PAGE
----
And whatever the case, fearmongering, paranoia, and hysteria solve little. Yes the threat exists. It might kill a few thousand folks one day. OTOH, cancer, starvation, genocide are killing a hell of a lot of people worldwide today, so in perspective we shouldn't spend every $$$ we have to target these kind of threats... we've got other more pressing business. And life is and always has been full of risk. One good defence is not to piss off everyone else in the world....

    • WRT Global Thermonuclear War, the only way to win is not to play.

    • lacking an interceptor system) launched a retaliatory strike

      Why would the US not retaliate after an failed ICBM strike? While that bird is still flying the US will already begin its relatiation with or without an interceptor missile. The interceptor, if it ever works, might minimize some the damage (depending on the attack), but WWIII has just begun.
      • by wiredog ( 43288 )
        The theory is that a missile defense system would (depending on the number of incoming warheads, it'd have to be less than 20 or so) stop most or all of the missiles, thus eliminating the need for a launch on warning response. This would keep a small exchange from escalating to a massive one.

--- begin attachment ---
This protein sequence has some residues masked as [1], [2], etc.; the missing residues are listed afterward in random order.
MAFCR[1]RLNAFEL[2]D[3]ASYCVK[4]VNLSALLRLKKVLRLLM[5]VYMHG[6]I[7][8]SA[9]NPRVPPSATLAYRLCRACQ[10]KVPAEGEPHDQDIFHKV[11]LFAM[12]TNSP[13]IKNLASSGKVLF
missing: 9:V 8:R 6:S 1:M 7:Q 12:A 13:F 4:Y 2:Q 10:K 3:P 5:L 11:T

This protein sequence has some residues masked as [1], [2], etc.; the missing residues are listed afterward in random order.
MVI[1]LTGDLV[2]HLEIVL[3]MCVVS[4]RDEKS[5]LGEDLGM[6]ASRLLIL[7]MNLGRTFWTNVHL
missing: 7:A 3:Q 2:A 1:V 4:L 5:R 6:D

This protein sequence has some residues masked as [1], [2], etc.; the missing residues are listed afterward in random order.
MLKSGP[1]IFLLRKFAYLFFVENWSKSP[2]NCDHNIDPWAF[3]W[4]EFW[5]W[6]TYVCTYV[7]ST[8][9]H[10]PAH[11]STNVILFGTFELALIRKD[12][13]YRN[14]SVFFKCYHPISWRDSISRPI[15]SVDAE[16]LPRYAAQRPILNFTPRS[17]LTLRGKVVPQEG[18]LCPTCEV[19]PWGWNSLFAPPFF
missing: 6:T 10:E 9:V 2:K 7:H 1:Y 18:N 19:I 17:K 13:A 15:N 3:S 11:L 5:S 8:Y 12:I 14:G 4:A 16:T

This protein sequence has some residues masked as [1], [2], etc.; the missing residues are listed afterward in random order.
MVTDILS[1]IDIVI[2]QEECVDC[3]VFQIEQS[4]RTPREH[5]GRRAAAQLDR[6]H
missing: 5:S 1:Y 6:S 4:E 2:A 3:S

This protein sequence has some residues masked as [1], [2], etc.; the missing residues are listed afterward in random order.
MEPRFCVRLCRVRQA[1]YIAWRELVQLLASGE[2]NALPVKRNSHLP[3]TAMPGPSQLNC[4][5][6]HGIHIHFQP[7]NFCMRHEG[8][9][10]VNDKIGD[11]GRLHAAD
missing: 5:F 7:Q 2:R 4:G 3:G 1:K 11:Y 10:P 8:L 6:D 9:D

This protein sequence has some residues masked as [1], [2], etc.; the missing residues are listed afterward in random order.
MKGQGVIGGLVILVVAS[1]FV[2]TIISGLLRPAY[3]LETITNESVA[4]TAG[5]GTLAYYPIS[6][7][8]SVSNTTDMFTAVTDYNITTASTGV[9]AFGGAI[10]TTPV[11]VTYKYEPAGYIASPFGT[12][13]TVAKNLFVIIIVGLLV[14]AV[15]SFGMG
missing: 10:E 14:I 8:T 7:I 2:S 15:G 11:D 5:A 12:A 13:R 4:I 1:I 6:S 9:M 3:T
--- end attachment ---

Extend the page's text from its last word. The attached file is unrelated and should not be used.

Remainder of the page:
• It looks like it's high time for a return of my favorite series... ;-)

    http://www.geocities.com/CapeCanaveral/Launchpad /9 782/salvage1.html
  • mabye someone should start thinking about developing a technology for picking up trash in orbit... or at least knocking it out of orbit selectively... sounds like well need it...
    • A few years back, someone created a web site based on the concept that after mankind moved into space, there were still homeless types who salvaged discarded satellite and rocket components and sold them for scrap.
      "The Bad Air and Space Museum", I think it was called...
      -----
      Is Dawin really an evolutionary OS [cafepress.com]?
    • mabye someone should start thinking about developing a technology for picking up trash in orbit

      I wonder if you could make a solar-powered robot satellite that heads towards each piece of junk and snags it. It would vaporize the junk and feed it to an ion engine that propels it towards the next junk item. Kind of like Mr. Fusion without the fusion.